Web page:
His near miss came in the year he claimed the world championship after Niki Lauda withdrew at a rain-lashed Japanese Grand Prix, where Hunt finished third to claim first prize overall.
Only a miscarriage of justice would have denied Virginia Wade victory in 1977 after her jubilee Wimbledon win.
For once, even the self-styled "Greatest Living Yorkshireman" could not claim he deserved to come out on top, despite a successful return to Test cricket and his 100th century coming at Headingley against Australia.
"King Kevin" won acclaim in a heavyweight year.
In 1979, he assumed the captaincy of the national team and retained the title of European Footballer of the Year during his German sojourn with Hamburg.
It was also the year he trailed in behind Seb Coe and Ian Botham at Sports Personality.
Football was largely overlooked for the awards until the sport became sexy in the 90s.
Tottenham and Arsenal players had been ignored in the individual honours when the clubs won the League and FA Cup Double, but Liverpool at least, and at last, made an impression.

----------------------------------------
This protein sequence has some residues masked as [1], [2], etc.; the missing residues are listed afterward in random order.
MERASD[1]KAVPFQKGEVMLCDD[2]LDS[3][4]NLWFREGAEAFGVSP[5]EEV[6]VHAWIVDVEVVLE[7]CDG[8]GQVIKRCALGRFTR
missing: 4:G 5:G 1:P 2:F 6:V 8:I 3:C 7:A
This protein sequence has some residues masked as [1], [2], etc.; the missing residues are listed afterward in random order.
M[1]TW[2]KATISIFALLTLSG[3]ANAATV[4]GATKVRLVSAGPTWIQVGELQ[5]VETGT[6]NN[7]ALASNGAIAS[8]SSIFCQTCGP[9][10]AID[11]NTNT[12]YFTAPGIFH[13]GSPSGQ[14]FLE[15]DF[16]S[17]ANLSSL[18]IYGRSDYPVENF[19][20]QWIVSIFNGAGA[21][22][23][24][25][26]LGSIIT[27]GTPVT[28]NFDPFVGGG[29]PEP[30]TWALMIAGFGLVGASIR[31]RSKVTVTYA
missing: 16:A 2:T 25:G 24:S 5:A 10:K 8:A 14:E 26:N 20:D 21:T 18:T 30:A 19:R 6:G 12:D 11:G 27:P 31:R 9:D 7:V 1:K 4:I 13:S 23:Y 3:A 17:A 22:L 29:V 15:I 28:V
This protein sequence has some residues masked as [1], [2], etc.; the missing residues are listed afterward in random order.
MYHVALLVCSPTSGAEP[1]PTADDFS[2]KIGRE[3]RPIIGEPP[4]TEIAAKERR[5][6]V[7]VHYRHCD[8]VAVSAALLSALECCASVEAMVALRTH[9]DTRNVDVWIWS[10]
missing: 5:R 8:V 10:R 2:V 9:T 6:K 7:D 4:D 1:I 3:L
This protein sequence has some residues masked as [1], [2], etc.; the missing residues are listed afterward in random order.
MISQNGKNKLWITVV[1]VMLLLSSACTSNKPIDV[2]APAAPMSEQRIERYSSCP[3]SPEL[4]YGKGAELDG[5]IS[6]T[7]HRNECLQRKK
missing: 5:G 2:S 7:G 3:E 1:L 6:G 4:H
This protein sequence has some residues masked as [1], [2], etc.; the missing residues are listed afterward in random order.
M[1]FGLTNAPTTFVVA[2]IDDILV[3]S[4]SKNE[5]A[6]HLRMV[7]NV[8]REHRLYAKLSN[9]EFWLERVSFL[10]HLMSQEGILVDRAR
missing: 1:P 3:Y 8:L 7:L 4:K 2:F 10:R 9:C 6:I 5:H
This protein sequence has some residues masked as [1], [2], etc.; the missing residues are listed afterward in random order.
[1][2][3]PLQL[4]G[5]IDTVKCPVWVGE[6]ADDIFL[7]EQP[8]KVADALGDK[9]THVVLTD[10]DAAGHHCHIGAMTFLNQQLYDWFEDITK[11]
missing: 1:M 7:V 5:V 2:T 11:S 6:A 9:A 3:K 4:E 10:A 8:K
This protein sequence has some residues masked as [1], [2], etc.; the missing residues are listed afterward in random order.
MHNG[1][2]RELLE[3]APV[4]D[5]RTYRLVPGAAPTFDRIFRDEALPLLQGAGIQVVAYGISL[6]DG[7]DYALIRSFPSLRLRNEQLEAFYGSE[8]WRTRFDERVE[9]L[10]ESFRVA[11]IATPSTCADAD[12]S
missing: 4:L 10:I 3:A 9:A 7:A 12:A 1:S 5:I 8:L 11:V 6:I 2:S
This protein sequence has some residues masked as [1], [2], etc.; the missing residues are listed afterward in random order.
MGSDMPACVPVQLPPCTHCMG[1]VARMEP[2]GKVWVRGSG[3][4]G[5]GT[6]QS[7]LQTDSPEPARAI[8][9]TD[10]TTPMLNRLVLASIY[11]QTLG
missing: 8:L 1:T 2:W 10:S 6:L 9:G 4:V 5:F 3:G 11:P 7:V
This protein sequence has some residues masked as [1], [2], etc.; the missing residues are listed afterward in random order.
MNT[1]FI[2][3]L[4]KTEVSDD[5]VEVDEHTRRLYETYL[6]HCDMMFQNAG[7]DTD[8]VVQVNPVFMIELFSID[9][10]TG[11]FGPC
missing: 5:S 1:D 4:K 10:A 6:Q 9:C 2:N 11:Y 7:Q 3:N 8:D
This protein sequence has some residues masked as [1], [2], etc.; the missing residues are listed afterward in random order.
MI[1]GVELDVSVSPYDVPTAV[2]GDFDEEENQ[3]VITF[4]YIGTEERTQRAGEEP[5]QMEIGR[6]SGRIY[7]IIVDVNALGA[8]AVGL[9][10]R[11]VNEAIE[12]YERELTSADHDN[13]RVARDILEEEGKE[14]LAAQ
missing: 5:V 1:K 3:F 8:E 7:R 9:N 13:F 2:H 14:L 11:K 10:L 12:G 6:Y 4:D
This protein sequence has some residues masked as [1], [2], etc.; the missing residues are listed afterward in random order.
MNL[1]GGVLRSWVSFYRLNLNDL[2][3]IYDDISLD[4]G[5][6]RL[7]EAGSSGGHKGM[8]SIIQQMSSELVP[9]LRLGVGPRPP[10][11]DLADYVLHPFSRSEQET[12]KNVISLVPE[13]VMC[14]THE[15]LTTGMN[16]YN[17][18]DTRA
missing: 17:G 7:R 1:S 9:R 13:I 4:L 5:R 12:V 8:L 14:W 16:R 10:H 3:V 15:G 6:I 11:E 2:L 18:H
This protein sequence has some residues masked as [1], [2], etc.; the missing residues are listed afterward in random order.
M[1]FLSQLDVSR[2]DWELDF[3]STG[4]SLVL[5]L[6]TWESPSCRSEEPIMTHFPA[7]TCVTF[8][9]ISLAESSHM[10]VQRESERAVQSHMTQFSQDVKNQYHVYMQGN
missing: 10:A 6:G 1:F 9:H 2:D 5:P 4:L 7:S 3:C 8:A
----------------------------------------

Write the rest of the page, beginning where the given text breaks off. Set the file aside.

"King Kenny", the Liverpool player/manager, trailed in behind Nigel Mansell and Fatima Whitbread to become the first footballer since "King Kevin" to figure in the shake-up.
Football's Mr Nice could not get his hands on the trophy during his playing days and a third place in 1991 was the closest he got.
Team-mate Paul Gascoigne was given the nod after Italia 90 and, despite an FA Cup victory with Tottenham, Lineker finished behind Liz McColgan and then brother-in-law Will Carling in 1991.